As companies the world over commit to make ventilators to meet the demand, researchers are now developing computer models based on artificial intelligence (AI) that calculate the risk of an individual patient's need for a ventilator or intensive care.
Several non-health companies are now scrambling to produce vents as more and more critical COVID-19 cases are showing up globally. "With these AI models, hospitals will be able to know - for example - that 40 percent of their 300 hospitalised patients will probably require a ventilator within one week. This allows them to plan and deploy their resources in the best possible way," said Mads Nielsen from University of Copenhagen in Denmark.
Algorithms will harvest vast amounts of data
According to the researchers, algorithms will harvest vast amounts of data from multiple sources. The data consists of X-rays, tests and measurements taken of patients at the time of their admittance to the hospital, along with their electronic health records. "All data will go to a supercomputer where, within minutes, our model calculates how likely a specific patient is to require a ventilator, and how many days will go by before such a need arises. That's our goal," Nielsen said.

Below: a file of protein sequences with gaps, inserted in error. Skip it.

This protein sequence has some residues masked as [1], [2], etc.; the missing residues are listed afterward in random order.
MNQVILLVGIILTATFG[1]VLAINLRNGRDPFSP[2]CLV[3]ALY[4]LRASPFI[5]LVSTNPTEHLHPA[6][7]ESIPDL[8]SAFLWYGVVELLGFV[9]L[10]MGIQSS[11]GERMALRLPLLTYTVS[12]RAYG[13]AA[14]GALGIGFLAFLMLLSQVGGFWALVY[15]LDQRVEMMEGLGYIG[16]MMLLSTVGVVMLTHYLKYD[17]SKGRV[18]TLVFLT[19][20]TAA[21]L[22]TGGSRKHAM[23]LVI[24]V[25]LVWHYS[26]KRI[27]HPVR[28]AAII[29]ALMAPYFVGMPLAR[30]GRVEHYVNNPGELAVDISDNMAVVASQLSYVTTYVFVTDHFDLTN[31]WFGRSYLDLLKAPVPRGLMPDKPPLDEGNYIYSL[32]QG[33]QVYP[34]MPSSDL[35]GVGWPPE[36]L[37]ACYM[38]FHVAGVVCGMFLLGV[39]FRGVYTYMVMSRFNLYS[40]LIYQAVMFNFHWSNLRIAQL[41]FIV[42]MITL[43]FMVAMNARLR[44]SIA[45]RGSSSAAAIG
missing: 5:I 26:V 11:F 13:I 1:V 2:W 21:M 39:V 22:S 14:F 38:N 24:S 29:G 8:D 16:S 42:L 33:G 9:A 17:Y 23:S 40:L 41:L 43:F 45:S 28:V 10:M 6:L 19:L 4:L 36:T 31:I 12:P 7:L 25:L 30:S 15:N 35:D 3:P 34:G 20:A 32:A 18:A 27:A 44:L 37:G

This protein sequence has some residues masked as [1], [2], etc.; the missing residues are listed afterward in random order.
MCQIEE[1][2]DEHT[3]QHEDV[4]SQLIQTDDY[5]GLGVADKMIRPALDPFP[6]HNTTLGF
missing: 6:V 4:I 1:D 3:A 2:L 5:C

Although the models will not be used as a basis for treating individual patients, they will be used as a planning tool that can still make a big difference for hospital staff. In doing so, doctors hope to identify shared traits among the most severely affected patients. This may turn out to be the number of white blood cells, the use of certain pharmaceuticals or something else.
Researchers said they are aware of certain things that increase risk, such as age, smoking, asthma and heart problems, but there are other factors involved. "After all, we hear about young people who end up on ventilators and older people who do well without understanding why. So let's get the computer to find patterns that we aren't able to see ourselves," explained Espen Solem, Chief Physician, Bispebjerg and Frederiksberg Hospitals.
These patterns will be compared with information from newly hospitalised patients. "We hope that our models will be able to be used during this initial wave of coronavirus infections, otherwise, they will be beneficial during the second wave that we anticipate in autumn," Nielsen noted.